Long distance, pt. VII

There’s no room to wander except down the narrow slope cornered by old three-story, late-nineteen century tenements in ruins so I make the call to go back before the sun sets for good.
The view from over here, overlooking the bay past the carpet of small houses sprawling seawards, is nothing short of amazing. It goes straight on past the big cargo ships anchored down and waiting for mooring, up until where the oil tankers meet with the horizon and they all merge against the crawling backdrop of night rising from beneath the waves.
One lonely cool, dry gust of autumn wind blows in- it lasts but a second, it really does, before the heat and the humidity settle in again- Here’s Atlantic Ocean yonder preparing to bid goodbye to the summer.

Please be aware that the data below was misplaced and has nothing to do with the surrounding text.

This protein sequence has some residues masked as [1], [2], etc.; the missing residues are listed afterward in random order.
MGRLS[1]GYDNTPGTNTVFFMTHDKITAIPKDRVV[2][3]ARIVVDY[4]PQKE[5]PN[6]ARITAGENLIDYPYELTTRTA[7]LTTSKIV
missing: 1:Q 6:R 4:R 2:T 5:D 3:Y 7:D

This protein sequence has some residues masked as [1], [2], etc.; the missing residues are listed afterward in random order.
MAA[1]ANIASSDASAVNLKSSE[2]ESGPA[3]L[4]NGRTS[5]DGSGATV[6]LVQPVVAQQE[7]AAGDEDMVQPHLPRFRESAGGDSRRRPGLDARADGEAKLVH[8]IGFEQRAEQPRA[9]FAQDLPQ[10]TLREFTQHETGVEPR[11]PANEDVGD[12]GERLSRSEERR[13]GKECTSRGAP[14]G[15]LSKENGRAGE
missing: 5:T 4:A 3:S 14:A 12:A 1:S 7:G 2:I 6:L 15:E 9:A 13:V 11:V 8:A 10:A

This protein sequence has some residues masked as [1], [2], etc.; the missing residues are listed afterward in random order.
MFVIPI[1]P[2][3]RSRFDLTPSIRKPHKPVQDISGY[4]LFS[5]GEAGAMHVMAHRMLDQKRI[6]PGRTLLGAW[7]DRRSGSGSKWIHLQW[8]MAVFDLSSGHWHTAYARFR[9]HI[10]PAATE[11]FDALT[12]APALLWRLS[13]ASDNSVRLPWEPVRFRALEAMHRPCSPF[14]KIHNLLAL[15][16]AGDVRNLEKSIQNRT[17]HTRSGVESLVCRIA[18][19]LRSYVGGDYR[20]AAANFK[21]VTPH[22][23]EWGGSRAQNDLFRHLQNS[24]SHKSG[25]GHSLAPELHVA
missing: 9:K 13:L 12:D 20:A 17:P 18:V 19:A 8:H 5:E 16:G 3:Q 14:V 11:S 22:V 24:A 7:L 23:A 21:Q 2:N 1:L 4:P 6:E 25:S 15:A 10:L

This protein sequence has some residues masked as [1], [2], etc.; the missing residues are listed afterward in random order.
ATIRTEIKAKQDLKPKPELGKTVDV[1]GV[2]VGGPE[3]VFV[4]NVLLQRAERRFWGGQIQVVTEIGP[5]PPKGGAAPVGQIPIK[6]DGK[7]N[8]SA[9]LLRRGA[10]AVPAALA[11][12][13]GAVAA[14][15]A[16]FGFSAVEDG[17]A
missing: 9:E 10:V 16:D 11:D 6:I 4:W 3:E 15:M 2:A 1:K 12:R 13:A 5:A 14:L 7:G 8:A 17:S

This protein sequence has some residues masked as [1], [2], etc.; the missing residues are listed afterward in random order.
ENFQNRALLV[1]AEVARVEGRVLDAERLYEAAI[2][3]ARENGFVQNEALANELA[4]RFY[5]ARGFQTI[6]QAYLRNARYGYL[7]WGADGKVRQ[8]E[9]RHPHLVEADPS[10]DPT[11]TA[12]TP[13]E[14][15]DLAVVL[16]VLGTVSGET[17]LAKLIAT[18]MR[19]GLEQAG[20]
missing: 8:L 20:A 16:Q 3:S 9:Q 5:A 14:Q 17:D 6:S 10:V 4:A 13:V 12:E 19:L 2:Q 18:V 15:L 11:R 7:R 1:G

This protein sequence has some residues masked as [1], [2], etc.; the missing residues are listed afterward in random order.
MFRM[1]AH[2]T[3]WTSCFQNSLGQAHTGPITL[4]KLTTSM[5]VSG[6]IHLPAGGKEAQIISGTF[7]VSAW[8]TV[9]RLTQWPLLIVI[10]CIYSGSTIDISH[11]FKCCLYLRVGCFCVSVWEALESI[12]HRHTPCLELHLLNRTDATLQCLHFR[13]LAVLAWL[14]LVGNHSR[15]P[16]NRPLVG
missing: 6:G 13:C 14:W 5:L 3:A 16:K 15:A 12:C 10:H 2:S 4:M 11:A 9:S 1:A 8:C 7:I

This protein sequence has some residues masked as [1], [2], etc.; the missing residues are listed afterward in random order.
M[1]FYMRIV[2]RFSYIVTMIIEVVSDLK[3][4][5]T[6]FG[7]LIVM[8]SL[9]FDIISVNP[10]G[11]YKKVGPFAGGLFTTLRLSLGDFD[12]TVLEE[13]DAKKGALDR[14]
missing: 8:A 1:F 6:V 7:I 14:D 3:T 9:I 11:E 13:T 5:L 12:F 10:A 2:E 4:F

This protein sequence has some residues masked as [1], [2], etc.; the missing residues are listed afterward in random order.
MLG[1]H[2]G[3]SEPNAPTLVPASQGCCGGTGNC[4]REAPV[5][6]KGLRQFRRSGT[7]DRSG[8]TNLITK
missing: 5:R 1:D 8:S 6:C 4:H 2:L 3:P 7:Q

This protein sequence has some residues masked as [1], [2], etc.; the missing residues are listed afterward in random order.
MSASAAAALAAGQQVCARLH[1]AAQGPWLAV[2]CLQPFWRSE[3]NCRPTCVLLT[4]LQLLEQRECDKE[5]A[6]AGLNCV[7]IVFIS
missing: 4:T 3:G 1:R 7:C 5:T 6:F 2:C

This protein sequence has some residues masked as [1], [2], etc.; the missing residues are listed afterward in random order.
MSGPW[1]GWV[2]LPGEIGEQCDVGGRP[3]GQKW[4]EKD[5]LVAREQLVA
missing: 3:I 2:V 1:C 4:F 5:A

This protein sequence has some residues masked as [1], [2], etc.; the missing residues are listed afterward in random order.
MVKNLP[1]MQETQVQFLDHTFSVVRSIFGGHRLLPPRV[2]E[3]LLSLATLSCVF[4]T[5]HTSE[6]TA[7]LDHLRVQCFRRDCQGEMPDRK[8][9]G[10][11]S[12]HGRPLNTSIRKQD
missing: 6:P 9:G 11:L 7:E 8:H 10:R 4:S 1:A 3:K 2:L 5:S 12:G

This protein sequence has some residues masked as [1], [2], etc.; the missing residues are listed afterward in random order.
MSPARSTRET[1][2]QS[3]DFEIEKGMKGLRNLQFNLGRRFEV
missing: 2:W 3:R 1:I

I stood back in wonder a couple of months ago when P**** casually mentioned he’d never really realized up until that moment the sun never set over our ocean as it did back on his shorelines down south and to the west.
Sunsets over the Pacific Ocean… I strongly believe that’s the real reason all true good dreams end up in California anyway: Because everybody gets to go west for the gold at least once in a lifetime.

I shake the dust off my sneakers and check the phone for the time. There’s no avoiding from smiling at the irony that there’s no daylight savings time in the land of eternal summer: The rest of the free-world rides an hour ahead, which probably means we have one hour to save the world if push comes to shove. Luckily it doesn’t.
The faux-coconut shavings are still clogging the straw but I pretend I don’t mind and gulp down all the milk-shake in my hand anyway.